A place of their own
On July 14, 1912, Woodrow Wilson Guthrie was born in Okemah, Oklahoma, the third child of Charley and Nora Belle Guthrie. The Guthries eked out a hardscrabble existence. When Woody was 15, his mother was committed to Central State Hospital for the Insane in Norman, Oklahoma (where she died three years later), and Charley packed up and moved to the Texas Panhandle. Woody eventually joined his father in Pampa, in the arid and treeless Texas country, where he experienced a devastating dust storm in 1935.
Woody started playing the guitar and harmonica to earn a living and married Mary Jennings, the sister of his musician friend, Matt Jennings. An inveterate reader and writer and advocate for the downtrodden, Guthrie used his guitar—on which he famously wrote the slogan "This Machine Kills Fascists"—his pen and his voice to give voice to those who could not speak for themselves. In 1940, he wrote "This Land is Your Land" as a rebuttal to Irving Berlin's "God Bless America," made famous by Kate Smith. In the final verse, seldom ever sung by schoolchildren, the singer points out that "in the shadow of a steeple/by the relief office, I'd seen my people/as they stood there hungry."
During his life, Guthrie wrote more than 3,000 song lyrics, in addition to scores of letters, journals and diaries. Themes of land, social justice and hope permeate his work. In 1947, he completed this novel, House of Earth, which crystallized many of his persistent concerns for the plight of the marginalized, the threat of big government and the hope for the future of humanity expressed in the ownership of a good piece of fertile land on which a person can build a sustainable shelter.
Guthrie first conceived the novel in the 1930s—likely not long after the apocalyptic dust storm of 1935 that blackened Pampa and shook the thin walls of the Guthrie house—but he did not write it until 1947. The story is simple, but just as each verse of Guthrie's songs build one upon the other, the drama builds with each chapter, so that we feel more and more compassion for the characters as they struggle to build a life for themselves in a harsh environment.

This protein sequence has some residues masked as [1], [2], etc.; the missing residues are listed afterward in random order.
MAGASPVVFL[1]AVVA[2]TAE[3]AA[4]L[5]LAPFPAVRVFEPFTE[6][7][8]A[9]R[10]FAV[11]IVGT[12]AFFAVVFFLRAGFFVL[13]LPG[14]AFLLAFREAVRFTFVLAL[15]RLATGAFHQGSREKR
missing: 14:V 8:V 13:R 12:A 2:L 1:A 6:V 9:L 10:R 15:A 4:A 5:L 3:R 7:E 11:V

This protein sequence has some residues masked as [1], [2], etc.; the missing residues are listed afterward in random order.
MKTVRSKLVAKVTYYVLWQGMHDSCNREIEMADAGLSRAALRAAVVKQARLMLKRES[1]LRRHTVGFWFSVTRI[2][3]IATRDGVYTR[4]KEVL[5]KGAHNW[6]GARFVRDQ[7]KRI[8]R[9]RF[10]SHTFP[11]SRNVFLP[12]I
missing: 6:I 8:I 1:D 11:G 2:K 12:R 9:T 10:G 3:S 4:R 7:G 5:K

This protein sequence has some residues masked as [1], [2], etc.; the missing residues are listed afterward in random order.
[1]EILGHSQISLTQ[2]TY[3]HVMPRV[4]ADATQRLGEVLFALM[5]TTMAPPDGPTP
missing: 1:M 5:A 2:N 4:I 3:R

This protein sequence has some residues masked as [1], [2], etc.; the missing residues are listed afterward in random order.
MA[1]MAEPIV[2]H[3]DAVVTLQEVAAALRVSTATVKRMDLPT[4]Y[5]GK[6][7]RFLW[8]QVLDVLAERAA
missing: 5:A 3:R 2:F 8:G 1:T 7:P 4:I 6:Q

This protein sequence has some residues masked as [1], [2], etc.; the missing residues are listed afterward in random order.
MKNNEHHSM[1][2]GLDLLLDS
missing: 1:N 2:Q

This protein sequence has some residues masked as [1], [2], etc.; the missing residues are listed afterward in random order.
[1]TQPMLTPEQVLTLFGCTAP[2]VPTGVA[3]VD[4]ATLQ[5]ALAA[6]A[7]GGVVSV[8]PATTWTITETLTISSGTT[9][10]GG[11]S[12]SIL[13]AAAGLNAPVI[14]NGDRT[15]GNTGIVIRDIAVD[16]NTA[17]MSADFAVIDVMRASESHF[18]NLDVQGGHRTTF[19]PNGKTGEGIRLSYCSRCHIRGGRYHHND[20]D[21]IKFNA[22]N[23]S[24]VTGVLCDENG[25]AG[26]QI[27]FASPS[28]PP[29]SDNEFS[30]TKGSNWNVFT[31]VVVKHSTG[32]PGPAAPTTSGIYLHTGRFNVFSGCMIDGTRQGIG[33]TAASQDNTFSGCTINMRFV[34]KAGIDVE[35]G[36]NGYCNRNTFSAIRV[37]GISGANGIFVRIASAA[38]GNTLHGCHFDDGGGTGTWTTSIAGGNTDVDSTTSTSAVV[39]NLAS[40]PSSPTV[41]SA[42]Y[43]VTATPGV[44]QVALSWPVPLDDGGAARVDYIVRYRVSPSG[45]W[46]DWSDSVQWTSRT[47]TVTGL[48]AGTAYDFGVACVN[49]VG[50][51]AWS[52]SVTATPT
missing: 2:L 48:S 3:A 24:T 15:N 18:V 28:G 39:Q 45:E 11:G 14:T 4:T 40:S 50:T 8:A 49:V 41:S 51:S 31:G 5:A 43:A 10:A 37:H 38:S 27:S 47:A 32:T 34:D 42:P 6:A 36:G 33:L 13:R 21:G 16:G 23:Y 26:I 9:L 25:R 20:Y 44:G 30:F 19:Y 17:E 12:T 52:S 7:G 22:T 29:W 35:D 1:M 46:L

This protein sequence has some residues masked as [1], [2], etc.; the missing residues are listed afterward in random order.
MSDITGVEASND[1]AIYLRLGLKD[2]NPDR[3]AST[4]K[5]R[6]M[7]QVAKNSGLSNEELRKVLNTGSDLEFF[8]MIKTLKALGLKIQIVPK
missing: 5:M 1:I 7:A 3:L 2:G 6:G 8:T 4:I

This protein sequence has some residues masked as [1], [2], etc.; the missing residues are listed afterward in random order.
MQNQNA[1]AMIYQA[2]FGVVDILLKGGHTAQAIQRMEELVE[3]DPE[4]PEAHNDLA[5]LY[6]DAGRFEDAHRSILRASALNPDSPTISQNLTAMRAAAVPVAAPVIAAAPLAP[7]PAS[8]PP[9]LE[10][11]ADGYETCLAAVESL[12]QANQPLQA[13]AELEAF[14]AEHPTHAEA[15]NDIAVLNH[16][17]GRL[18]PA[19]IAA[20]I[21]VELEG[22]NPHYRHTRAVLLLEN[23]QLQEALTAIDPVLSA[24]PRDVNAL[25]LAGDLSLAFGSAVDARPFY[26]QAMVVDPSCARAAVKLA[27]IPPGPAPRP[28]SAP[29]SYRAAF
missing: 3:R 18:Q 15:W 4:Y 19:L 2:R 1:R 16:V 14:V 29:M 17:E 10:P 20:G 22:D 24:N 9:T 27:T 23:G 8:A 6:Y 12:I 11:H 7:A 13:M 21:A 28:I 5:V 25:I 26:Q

Tike and Ella May Hamlin are tenant farmers eking out a meager existence in the Texas Panhandle. In the treeless country, the couple dreams of owning their own plot of land where they can construct a house that will endure the harsh environment. "Wood rots. Wood decays. This ain't th' country of trees," Grandma Hamlin tells them. One day, Tike carries home an envelope containing a booklet from the government about constructing adobe houses, which will endure dust storms, provide warmth in the winter and remain cool in the summer. But this dream eludes the couple, however, when they realize that they don't own the land on which they want to build. Nevertheless, the birth of their child renews the hope that a new generation will own the land where no one can run the Hamlin's earth house down.
The novel echoes the naturalism of Theodore Dreiser and Upton Sinclair, as well as the sexual frankness and paean to fertility of D.H. Lawrence. Guthrie captures the voice of the farmers of the Texas Panhandle, and even though the novel is a protest novel, its lyrical beauty brings Tike and Ella May to life, refusing to let them to be one-dimensional characters standing for ideas.
Brinkley and Depp stumbled upon this novel while doing research for a Rolling Stone project on Bob Dylan. In their insightful introduction to the novel, they chronicle the history of the novel—it languished in obscurity in the archives at the University of Tulsa for more than 50 years—and we can be grateful to them for bringing it out into the light of day to celebrate Guthrie's centennial.